Five Steps for Successful ‘Blockchain in Energy’ Pilots

Early adopters of blockchain technology in the energy industry are in pilot mode.

They are experimenting with a variety of use cases, including using blockchain technology to optimize their internal processes, reducing transaction costs and enhancing their supply chains. Others are hoping to unlock new growth opportunities by coupling blockchain technology with microgrids. It could enable peer to peer transactions where neighbors transact directly with each other and trade energy generated from their rooftop solar panels and electric vehicles. Also, energy trading platforms, including wholesale electricity trading, is getting a “blockchain lift” hoping to execute and record transactions more efficiently and reliably. In addition, electric vehicle charging, as well as electricity, heat and water billing systems may also benefit from blockchain based smart contracts to authenticate users and manage the billing process.

As energy companies launch various blockchain experiments, here are five steps for success:

  1.        Establish cross-functional and nimble blockchain taskforces

Taskforces are being formed across organizations to investigate blockchain use cases. They include members with a combination of technical skills and business acumen. And core to their success will be the ability to gear up for change management. They identify champions and blockers within their organizations. They coordinate across divisions. They build the business case and garner senior leadership’s support.

GE’s approach to this cross-functional change is a program called FastWorks, which is informed by Lean Startup principles. FastWorks is a mindset that takes the flexible and transparent characteristics of a startup and combines them with a large company’s size and resources. It emphasizes continuous experimentation and provides a way to validate assumptions and ideas.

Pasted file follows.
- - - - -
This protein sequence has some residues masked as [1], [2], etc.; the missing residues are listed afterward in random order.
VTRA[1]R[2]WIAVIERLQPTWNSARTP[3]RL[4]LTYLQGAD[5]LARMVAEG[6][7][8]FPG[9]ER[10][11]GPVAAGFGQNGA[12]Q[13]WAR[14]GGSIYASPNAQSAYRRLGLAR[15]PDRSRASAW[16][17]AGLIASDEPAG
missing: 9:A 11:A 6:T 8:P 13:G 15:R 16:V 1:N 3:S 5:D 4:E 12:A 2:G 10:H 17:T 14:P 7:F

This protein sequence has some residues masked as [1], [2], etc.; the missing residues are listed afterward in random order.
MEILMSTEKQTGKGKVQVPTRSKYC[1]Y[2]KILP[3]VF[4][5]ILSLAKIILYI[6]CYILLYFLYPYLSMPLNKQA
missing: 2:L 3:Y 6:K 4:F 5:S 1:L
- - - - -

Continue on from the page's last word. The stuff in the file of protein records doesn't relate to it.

Mobilizing internal resources to go after a new space such as blockchain will require empowering taskforce members to be nimble and have full authority to operate using a FastWorks entrepreneurial mindset.

  1.        Identify the appropriate blockchain use cases

Technology should not be used for technology’s sake. Energy companies should look beyond the initial hype surrounding blockchain and work to answer fundamental questions. These include asking:

  •          What problems are energy companies solving for?
  •          What does the current process to address these problems look like?
  •          Which use cases could help address these problems?
  •          What are the functional requirements of these use cases?
  •          Is Blockchain the right technology to meet these functional requirements?
  •          What is the Blockchain value proposition in comparison to other technologies?
  •          How does blockchain integrate with existing technology, processes and systems in use today?  

As companies make small bets and launch different blockchain experiments, it is important to clearly define use cases and articulate blockchain’s unique value proposition in comparison to other options.

  1.        Design blockchain experiments, define success, and build the value proposition